This report, published by the Center for Effective Government and the Institute for Policy Studies, identifies the 10 companies that benefited the most last year from a tax loophole that encourages excessive executive pay.
The report’s major finding: These 10 corporations cut their 2014 tax bills by more than $182 million through CEO “performance pay” deductions. The largest beneficiary was pharmaceutical company McKesson, where CEO John Hammergren pocketed $112 million in fully deductible stock options and other “performance pay.” This translates into a $39 million taxpayer subsidy.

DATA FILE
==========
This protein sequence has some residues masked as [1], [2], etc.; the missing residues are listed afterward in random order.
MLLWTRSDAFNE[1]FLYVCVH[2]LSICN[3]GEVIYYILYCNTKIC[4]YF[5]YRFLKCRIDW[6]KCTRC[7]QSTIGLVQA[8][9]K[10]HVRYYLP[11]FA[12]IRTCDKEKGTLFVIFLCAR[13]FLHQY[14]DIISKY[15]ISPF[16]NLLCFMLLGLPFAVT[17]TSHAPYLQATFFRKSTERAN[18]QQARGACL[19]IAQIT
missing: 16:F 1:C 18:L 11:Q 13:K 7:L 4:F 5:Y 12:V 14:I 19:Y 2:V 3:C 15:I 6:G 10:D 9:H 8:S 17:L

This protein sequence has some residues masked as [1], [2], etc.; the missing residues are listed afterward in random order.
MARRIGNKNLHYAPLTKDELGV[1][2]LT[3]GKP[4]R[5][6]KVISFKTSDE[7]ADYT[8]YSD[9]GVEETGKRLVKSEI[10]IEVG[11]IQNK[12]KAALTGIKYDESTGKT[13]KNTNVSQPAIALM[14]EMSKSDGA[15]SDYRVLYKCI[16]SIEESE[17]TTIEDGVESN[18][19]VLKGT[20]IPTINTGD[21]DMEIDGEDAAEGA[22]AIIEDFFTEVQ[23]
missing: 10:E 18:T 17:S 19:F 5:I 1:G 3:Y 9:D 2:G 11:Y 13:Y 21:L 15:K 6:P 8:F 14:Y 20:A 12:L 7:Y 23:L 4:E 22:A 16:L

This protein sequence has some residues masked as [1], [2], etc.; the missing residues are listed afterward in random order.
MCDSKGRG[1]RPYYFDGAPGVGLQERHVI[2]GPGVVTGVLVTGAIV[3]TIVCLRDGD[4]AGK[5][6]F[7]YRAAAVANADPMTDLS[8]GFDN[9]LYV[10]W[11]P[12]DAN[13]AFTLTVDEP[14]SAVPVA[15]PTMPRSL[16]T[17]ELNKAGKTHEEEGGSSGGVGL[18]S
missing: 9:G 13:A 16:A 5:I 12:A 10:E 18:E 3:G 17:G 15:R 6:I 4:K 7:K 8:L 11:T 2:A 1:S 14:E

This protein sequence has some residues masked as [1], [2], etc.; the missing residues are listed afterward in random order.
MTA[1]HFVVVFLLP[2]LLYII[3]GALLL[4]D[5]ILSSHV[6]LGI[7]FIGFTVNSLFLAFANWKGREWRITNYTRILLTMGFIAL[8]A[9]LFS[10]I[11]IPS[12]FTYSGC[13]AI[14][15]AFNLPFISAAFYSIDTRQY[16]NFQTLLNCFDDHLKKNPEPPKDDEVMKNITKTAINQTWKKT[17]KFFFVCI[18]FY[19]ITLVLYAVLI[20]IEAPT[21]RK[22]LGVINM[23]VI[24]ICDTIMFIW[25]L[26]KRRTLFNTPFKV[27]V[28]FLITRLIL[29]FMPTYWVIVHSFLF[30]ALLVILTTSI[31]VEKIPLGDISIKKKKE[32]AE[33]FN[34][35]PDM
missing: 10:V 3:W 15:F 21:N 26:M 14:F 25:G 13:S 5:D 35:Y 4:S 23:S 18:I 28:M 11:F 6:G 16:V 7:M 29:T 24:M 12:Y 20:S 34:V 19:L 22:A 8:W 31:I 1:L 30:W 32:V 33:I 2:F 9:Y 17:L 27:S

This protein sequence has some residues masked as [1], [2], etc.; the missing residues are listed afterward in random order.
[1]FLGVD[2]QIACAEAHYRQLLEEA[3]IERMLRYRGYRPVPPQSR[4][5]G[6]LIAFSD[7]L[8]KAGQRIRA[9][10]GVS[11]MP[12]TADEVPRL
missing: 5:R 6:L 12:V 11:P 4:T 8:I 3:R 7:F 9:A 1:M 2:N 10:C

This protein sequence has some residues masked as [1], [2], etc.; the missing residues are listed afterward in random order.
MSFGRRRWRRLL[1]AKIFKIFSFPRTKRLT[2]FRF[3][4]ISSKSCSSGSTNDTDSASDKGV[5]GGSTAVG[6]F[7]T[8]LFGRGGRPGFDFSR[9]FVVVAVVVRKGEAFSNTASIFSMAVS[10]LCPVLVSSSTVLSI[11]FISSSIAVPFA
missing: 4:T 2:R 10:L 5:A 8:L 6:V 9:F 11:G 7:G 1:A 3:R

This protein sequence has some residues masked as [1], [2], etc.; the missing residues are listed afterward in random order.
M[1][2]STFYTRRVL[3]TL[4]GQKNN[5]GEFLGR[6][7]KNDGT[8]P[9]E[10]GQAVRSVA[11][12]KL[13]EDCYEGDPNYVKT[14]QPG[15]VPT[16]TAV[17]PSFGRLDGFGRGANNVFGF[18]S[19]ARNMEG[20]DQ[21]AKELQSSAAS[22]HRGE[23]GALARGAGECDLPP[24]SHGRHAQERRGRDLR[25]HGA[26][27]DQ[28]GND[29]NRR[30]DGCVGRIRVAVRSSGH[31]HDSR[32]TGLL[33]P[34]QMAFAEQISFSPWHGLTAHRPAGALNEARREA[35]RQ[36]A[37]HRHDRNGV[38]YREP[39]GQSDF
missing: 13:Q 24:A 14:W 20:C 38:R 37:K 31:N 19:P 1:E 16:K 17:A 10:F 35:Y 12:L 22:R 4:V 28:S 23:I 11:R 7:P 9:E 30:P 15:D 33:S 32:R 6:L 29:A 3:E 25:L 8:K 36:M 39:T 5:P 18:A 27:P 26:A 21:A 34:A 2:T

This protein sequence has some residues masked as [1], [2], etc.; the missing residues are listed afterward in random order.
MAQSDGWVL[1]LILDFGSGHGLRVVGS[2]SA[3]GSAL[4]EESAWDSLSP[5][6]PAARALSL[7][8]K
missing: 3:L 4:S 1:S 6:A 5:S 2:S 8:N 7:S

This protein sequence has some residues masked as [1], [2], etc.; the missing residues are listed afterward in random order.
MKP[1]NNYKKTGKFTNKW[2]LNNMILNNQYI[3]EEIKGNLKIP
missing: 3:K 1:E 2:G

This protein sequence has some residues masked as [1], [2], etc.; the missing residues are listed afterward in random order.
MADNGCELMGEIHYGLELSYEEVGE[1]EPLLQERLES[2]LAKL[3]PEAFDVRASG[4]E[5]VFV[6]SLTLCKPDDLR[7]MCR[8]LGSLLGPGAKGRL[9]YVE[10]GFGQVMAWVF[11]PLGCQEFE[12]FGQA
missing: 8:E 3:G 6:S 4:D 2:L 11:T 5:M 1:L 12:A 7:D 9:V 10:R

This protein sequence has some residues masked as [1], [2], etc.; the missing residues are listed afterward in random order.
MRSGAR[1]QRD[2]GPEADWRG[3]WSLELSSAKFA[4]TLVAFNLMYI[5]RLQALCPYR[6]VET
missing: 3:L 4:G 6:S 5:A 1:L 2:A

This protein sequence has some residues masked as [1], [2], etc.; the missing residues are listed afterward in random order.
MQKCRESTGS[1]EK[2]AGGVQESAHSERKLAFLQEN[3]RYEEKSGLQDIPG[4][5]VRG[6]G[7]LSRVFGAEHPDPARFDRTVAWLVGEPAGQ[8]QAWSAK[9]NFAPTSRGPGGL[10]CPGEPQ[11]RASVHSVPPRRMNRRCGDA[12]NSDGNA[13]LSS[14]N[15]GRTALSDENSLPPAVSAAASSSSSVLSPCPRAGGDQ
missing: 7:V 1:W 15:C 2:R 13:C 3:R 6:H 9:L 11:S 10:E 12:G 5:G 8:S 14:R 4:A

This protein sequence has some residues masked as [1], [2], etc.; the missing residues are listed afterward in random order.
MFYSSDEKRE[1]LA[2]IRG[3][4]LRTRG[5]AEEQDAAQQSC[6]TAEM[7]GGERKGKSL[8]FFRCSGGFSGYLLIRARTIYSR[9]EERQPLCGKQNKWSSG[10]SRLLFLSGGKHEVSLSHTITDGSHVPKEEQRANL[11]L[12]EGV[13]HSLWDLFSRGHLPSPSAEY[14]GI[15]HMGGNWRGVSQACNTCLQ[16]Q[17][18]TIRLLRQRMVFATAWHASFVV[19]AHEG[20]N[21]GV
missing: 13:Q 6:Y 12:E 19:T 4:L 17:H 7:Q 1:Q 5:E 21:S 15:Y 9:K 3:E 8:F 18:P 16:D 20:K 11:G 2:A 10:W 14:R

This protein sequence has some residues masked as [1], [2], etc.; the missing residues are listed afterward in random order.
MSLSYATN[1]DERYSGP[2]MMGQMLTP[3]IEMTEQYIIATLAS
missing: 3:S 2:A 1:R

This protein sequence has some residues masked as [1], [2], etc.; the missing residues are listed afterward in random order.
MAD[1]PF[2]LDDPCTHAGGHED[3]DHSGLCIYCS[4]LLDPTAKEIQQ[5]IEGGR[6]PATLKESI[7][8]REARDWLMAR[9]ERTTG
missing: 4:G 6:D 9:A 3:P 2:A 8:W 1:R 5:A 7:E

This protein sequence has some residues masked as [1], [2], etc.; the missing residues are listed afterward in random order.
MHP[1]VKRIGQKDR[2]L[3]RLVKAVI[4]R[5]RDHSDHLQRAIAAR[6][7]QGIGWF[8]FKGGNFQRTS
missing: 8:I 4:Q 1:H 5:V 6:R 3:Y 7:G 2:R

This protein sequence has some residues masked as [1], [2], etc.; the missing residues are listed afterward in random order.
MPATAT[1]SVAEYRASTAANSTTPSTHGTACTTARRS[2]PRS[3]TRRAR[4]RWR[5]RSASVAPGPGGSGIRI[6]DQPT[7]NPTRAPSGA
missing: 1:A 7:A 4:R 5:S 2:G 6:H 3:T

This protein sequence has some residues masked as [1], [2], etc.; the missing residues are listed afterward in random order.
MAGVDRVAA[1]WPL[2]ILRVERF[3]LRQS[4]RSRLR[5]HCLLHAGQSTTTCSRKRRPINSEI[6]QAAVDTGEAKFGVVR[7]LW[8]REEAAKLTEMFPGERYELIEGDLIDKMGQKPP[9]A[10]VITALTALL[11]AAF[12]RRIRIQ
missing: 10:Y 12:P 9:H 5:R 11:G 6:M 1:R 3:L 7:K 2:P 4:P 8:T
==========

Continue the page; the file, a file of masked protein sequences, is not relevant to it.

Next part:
This loophole was made possible by Section 162(m) of the tax code, initiated on December 20, 1995, which was intended to discourage excessive executive compensation by capping the amount corporations can deduct from their income taxes for executive pay at no more than $1 million per executive. But the law opened a massive loophole by exempting stock options and other so-called “performance pay.” This encourages excessive compensation since it meant that the more corporations pay their CEO, the less they pay in taxes.
The Joint Committee on Taxation estimates that closing this CEO pay loophole would generate $50 billion in revenue over 10 years. The report lists four legislative proposals aimed at fixing this loophole.